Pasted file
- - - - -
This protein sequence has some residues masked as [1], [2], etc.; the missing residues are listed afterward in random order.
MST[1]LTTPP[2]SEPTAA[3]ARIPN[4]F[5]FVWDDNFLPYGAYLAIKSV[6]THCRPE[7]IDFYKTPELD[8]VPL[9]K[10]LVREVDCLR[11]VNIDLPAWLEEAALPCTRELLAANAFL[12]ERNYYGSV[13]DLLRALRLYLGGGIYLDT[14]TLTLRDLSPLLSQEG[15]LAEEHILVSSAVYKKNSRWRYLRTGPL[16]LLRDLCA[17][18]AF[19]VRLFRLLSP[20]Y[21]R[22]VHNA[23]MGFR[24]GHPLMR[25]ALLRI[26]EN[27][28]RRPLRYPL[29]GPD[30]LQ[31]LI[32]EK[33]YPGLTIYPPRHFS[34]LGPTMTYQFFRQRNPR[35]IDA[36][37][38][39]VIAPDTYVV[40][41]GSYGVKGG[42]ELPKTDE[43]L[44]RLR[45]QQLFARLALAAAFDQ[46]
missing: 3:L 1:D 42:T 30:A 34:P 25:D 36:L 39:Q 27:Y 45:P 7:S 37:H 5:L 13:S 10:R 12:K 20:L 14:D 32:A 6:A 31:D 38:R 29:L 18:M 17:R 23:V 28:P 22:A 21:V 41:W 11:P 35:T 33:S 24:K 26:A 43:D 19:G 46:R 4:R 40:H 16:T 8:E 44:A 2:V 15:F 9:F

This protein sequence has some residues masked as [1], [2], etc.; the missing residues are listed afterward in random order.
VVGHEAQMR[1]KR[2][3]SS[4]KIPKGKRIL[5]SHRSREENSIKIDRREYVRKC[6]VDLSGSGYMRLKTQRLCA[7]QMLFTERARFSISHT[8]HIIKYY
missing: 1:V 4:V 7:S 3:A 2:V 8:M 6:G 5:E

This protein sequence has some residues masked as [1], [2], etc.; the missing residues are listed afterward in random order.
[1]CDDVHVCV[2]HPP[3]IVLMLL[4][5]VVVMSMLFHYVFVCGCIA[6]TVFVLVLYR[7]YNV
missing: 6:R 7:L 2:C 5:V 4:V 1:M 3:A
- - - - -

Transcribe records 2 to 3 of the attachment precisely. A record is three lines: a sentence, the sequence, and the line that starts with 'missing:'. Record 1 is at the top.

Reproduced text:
This protein sequence has some residues masked as [1], [2], etc.; the missing residues are listed afterward in random order.
VVGHEAQMR[1]KR[2][3]SS[4]KIPKGKRIL[5]SHRSREENSIKIDRREYVRKC[6]VDLSGSGYMRLKTQRLCA[7]QMLFTERARFSISHT[8]HIIKYY
missing: 1:V 4:V 7:S 3:A 2:V 8:M 6:G 5:E

This protein sequence has some residues masked as [1], [2], etc.; the missing residues are listed afterward in random order.
[1]CDDVHVCV[2]HPP[3]IVLMLL[4][5]VVVMSMLFHYVFVCGCIA[6]TVFVLVLYR[7]YNV
missing: 6:R 7:L 2:C 5:V 4:V 1:M 3:A